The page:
Monday, November 24, 2008

Protesters, a Pivotal Person...and Privilege

It was a sunny autumnal Sunday, with exhilarating clear yellow light, the Cascade and Olympic Mountains both visible with their dusting of snow, and Mt. Rainier casting a dark silhouette, crisp and looming.

A day for two memorable experiences.

With my husband spending the day on an airplane, good friends offered to take me with them to a concert of an ensemble of musicians from the Israel Defense Forces, given at a local Reform Temple. An annual event, it raises awareness of Friends of the IDF, a volunteer group that provides non-combat-related support for the men and women protecting Israel.

I wasn't prepared for the reception we received. Lining the street in front of the Temple were several clusters of protesters, wielding signs denouncing the "occupation" of Palestinian lands. One held a sign reading "Stop Israeli State Terrorism." A fifty-foot-long banner blared "Stop the Siege on Gaza." Perhaps 35 people hovered near the entrance to the program, menacingly glaring at all who walked toward the door. Each one, without exception, hoisting some placard or sash. Some announced their bearers as Jews. Several police cars were parked nearby.
Sponsors of the event stood on the Temple front patio welcoming concert-goers. "Thank you for coming," they smiled. "Come right in." They were well aware that the protesters' aim was to intimidate. One man entering the venue spit on the ground in front of one of the picketers, and called another who advertised he was Jewish "anti-Semitic." He received no response.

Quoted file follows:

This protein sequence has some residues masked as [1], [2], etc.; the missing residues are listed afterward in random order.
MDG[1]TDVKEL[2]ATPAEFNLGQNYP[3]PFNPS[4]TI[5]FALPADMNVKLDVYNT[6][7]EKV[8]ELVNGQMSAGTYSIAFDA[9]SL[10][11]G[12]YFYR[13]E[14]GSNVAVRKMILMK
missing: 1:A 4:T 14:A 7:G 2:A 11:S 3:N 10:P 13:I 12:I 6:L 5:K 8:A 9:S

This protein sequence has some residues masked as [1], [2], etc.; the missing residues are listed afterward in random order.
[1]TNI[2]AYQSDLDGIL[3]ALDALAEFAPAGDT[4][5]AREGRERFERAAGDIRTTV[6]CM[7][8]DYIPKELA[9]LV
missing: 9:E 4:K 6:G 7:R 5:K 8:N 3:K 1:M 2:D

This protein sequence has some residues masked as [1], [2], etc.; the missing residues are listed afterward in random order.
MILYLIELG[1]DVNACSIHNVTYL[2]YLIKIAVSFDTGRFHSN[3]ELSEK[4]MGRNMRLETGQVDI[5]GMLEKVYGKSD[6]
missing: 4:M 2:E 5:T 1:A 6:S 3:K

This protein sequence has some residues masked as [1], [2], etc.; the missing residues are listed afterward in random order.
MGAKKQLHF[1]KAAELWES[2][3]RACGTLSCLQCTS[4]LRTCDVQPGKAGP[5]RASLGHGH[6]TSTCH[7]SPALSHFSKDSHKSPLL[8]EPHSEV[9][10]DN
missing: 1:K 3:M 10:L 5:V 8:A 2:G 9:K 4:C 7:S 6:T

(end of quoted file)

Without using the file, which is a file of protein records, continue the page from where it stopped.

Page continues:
Inside, six musicians and three talented singers in khaki uniforms accented in red performed modern standards and Jewish favorites, encouraging the audience to clap the rhythm and sing familiar lyrics. The second woman fighter pilot, diminutive 24-year-old Lieut. Naami, described her path to the cockpit. The local volunteers who raise money to help families of fallen soldiers, provide recreational and supplementary support in the field, contribute college scholarships to veterans and purchase mobile clubs, gyms and synagogues spoke of their work. Finally, the ensemble's lively harmonies roused many in the audience to traditional dance.

Not a very threatening gathering. But very ominous if you believe Israel should not exist. Israel is the only democracy in its region, where Arab citizens, who make up about 20% of the electorate, have a say in the government. I found it ironic that those who would remove such liberty from the mid-east's one free enclave would use that very freedom to heckle people walking to a charity concert.

Later, we attended a screening of the film "Lonely Man of Faith," a biography of Rav Joseph B. Soloveichik, considered the founder of Jewish "Modern Orthodoxy" in America. The film, a first effort by Ethan Isenberg, a 31-year-old former computer programmer who, after absorbing much of the Rabbi's approach at Yeshiva University and in Israel, spent years "on spec" gathering the biographical information and interviews that are movingly combined in this film.

What we see is the melding of old and new worlds--how a genius from a distinguished rabbinical family from White Russia who fled to Poland and finally the United States, evolved an outlook that could combine a rigorous, academic approach to scriptures with the challenges of a fast-paced, assimilationist culture. In the film, he is presented as an enigma, one who tried to lift standards of his community in Boston while at the same time overlaying a flexibility and plasticity demanded by American life.

For his efforts, he was baselessly accused of sinister motives and theft, completely cleared only after stressful years of conflict. His insistence that women receive top-flight education, and his creation of Orthodox day schools where boys and girls learned together, was controversial among the traditional, and subversive among the assimilationists who were the vast majority of Jews in America.

Finally, he gained not only respect but reverence. Considered among the most eminent Torah scholars and teachers in America, he led Yeshiva University in New York, as well as its women's branch, Stern College, to prominence as the premier centers of Jewish philosophical and halachic (law) study. Yet after four decades of teaching, which included his significant The Lonely Man of Faith essay, Rav Soloveichik (1903-1993) is still unknown by almost all Jews in America and elsewhere.